Re: Representing Unix filenames in Unicode

From: Doug Ewell (
Date: Mon Nov 28 2005 - 21:35:29 CST

  • Next message: Chris Jacobs: "Re: Representing Unix filenames in Unicode"

    Hans Aberg <haberg at math dot su dot se> wrote:

    >>>>> Most facts points to that the Unicode/10646 is a human interface,
    >>>>> not a computer to computer [] interface.
    >> ...I mean saying that "Unicode/10646 is a human interface." It's a
    >> coded character set.
    > I abbreviated "human to human interface and human to computer
    > interface" to "human interface", as I felt that the former was too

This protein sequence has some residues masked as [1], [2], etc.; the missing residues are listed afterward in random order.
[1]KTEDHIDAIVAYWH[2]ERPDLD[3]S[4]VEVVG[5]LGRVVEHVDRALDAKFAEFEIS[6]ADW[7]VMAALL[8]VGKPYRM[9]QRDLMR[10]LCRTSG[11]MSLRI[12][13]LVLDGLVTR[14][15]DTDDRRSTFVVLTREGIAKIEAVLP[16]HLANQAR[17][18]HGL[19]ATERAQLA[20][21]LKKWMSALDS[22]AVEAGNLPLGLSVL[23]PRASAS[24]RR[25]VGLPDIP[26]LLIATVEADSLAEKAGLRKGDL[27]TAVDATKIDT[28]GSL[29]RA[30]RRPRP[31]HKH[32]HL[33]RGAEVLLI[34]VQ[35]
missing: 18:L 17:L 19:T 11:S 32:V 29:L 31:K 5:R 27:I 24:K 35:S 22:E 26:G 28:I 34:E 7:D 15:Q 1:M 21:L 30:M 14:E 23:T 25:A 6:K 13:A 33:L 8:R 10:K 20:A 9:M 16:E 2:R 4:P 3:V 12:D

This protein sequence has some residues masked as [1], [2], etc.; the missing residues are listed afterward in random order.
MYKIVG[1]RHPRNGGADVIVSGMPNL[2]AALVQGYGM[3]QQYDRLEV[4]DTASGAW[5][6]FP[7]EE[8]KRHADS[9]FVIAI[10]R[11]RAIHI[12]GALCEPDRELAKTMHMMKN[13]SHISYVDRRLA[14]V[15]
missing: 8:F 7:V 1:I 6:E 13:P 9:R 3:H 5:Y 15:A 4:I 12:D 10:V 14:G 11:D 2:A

> long. Sorry if some clarity was missed out by that.

    1. I don't see how Unicode, or any other coded character set, can be
    considered a human-to-human interface. Very few humans communicate
    directly with each other by means of character codes.

    2. Coded character sets exist so that computers can deal with text.
    This has to do with input and output, which is human-to-computer, but it
    also has to do with processing and interchange, which is

    3. The original statement sounded as though "Unicode/10646" were
    somehow different from other coded character sets, in terms of being
    human-to-human or computer-to-computer. If that was intended, I don't

    Doug Ewell
    Fullerton, California, USA

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